Thankful Thursday #26

This week I’m thankful for…

  • days when I’m organized enough to leave school shortly after my students
  • when the mailbox has something good in it like a magazine or a package
  • the Northern California Writing Project and the opportunities they give me to learn and collaborate with my colleagues
  • nights when I don’t dream about school and the well-rested mornings that follow
  • Q Tips.  I don’t care that they’re not intended for my ears or that in putting them in my ears I may somehow puncture my brain.  I love the feeling of cleaning out my ears.
  • getting all four of the hotel pillows to myself
  • television finales and the return of summer shows
  • my husband, who attended our class musical dress rehearsal and said lovely things about my children
  • the looks on the faces of my little ones as they performed our class musical for their loved ones
  • teachers being moved to first grade this year who are comfortable enough in their own skin to ask for help
  • the opportunity to share what I love with other teachers
  • wearing my flannel pajamas, slippers and winter robe in May

Thankful Thursday #25

This week I’m thankful for…

  • getting a pedicure with my mom
  • walking the river trail
  • my critique partner at Writers Forum and her helpful suggestions
  • leftovers
  • rainy weather that lets me wear my winter clothes in May
  • sweating hard in spin class and then walking in the rain to my car
  • reading in bed with my hubby
  • days when the rain holds off until after recess
  • the bouquet of roses my husband brought to my classroom
  • the little boy who finally nailed his solo during practice for our musical
  • the man outside of Barnes and Noble who said “Hey, beautiful, smile.  Every day is a good day.”  It was a particularly rough teaching day and I needed to be reminded that it was still a good day.

Surviving Open House

Have I mentioned that I published a book with my class this year?  Oh, only 100 times?  I published a book with my class.  There.  101.

Here it is.  I love the way it turned out.  (I can say that because my kids wrote all the words and one of my all time favorite parents snapped the photos.)

Have I also mentioned that my body shuts down when I have to speak to groups of people?  In my head I know everything’s fine, that I am actually NOT going to die, but my body FREAKS OUT!!!  Sweat pours out of my armpits, knee pits, shins, neck, and head.  As my head lets the floodwaters loose, my curly hair which I have painstakingly straightened, kinks up into a tangled bird’s nest of curls.  Then my voice starts to tremble and my hands shake.  Which makes me sweat more.  Which makes me shake even more.  Which makes me sweat more.  You get the picture.  It’s horrifying.

So things like Back to School Night and Open House are nightmarish.  A full room of parents expecting me to be knowledgeable, poised and sure of myself.  Fat chance.  The sure of myself thing I’ve got down pat.  Wait, never mind.  It’s the full of myself thing I’ve got down.

Anyway, those nights have always put my nerves on red alert.  Until last night.

I have stumbled upon the secret to surviving Open House.  No wait, I stumbled on the secret to making Open House fun.  Open House and fun?  Surely those words can’t exist in the same sentence.  Hell has obviously frozen over.

Come close, I’ll let you in on the secret.

Our books arrived a week ago and all week long we’ve been giving copies to important adults.  We presented one to our foster grandma.  She cried when we gave it to her and has spent every afternoon showing it off at her senior citizens home.  We gave one to our librarian who promptly put it on display.  Our principal came down and we presented him with a copy.  He talked with us about the power of words and later that day I noticed his copy in the hands of a few higher ups.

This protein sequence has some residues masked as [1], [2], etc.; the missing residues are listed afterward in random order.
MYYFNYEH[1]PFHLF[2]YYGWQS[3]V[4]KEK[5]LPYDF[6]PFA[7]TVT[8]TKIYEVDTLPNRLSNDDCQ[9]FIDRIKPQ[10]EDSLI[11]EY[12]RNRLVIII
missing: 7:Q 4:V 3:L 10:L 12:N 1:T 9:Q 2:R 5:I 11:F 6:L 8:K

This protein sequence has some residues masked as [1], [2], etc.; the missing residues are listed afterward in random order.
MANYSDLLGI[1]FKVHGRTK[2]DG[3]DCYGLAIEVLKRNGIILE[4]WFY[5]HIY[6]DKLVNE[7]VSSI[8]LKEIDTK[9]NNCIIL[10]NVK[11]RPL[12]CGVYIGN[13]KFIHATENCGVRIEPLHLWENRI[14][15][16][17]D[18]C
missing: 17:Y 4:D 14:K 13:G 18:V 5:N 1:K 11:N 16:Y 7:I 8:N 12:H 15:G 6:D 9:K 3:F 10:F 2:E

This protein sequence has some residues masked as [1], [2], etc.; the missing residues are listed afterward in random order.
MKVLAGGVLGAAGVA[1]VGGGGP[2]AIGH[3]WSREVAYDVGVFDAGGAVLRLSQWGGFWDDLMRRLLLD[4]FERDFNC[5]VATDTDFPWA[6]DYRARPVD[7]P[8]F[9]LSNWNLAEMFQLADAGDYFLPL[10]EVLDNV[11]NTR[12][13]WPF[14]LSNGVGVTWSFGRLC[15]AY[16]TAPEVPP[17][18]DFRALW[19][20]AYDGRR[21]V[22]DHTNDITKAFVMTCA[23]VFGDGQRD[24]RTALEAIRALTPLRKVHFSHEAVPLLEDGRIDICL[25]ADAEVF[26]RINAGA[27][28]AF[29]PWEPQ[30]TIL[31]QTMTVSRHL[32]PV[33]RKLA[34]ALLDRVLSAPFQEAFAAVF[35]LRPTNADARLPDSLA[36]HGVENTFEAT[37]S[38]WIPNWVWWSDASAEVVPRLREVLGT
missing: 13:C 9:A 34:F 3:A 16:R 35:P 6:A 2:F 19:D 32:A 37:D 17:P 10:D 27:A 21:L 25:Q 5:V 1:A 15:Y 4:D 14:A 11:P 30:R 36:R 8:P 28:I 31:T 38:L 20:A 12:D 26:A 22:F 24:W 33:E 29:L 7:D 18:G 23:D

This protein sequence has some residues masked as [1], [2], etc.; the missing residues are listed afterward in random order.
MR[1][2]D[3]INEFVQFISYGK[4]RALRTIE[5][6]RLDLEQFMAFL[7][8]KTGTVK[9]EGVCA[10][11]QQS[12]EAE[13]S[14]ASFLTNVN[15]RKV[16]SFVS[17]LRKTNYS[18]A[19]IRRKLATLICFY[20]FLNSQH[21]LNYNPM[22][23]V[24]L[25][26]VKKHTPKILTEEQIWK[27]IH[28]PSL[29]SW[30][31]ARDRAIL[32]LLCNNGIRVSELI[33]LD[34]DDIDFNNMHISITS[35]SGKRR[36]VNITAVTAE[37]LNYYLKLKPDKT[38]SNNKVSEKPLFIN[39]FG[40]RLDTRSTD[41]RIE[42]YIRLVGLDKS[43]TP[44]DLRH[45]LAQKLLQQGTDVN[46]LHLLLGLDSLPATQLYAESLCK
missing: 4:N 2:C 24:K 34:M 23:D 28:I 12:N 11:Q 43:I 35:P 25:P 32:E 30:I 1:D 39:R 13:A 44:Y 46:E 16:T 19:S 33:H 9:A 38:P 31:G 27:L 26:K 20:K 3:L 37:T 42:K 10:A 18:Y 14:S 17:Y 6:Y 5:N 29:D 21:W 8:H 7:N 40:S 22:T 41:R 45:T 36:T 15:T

My kids were dying to take home their very own copy, but I made them wait.  I made them wait all week, which is like 10 years in 6-year-old time.

Yesterday as they cleaned out their desks and made our room ready for company, I handed them each a copy of their book.  They put it on display with their other work.  Some kids had a few extra minutes before school let out.  Know what they wanted to do?  They wanted to sit and read their book.  Let me tell you, my heart just about burst watching pockets of kids read their book, a book they’d penned with their own hands.

At 6:00 sharp, I opened the door and a flood of students and parents and aunts and uncles and cousins and grandparents rushed in.  It was great to have so many people, but I was a little confused.  Usually the extended family doesn’t make an appearance until our Spring musical.

Then it hit me, they were there because of the book.

As soon as I opened the door, kids tugged their parents by the hands over to their desks.  They bounced and squealed as they showed their parents the page they’d written.   Mothers cried.  Grandmothers bought extra copies.  Parents flocked to our photographer and thanked her for capturing such beautiful shots of their children.  Dads shook my hand and mothers embraced me.

The room buzzed with excitement the entire hour.  I walked around taking photos of the whole thing.  Even with hundreds of people packed into my little classroom, I didn’t sweat a drop.  My armpits were remarkably dry.  My hair didn’t kink even the slightest bit.

It was a beautiful night, a night when proud authors released their book to a roomful of adoring fans.  It was a launch party, first grade style, which was so much better, and so much less sweaty, than the dreaded Open House.

Thankful Thursday #24

This week I’m thankful for…

  • field trips that require me to tromp around outside by creeks and stuff with my little ones.  It’s so cool to take them out in nature.  We capped our last trip off with a picnic lunch.
  • parent volunteers
  • making my mom laugh on my grandmother’s birthday
  • strawberries from the stand
  • BikeSnobNYC’s article on Wouter Weylandt
  • for my friend, Danielle, who helped me make this flip book of verses I want to memorize.  I’m thankful for creative friends who dream up beautiful things and turn them into reality.

Bike Love, Part 2

This weekend I was a smidge under the weather.  I spent the bulk of my time moaning on the couch.  In between moaning and writhing in pain, I read about riding.  And drooled over pretty cycling jerseys.  And best of all, I ogled bikes.  Ogling bikes reminded me of a pile of bike photos I’ve been collecting since February.  I give you Bike Love, Part 2.

I love cycling because…

When I’m on my bike, I feel like a kid again.

On rare occasions, I feel like I can fly.

Image from ratrodbikes.com

Pedaling for all I’m worth lights a fire in my belly.

Image from utilitycycling.org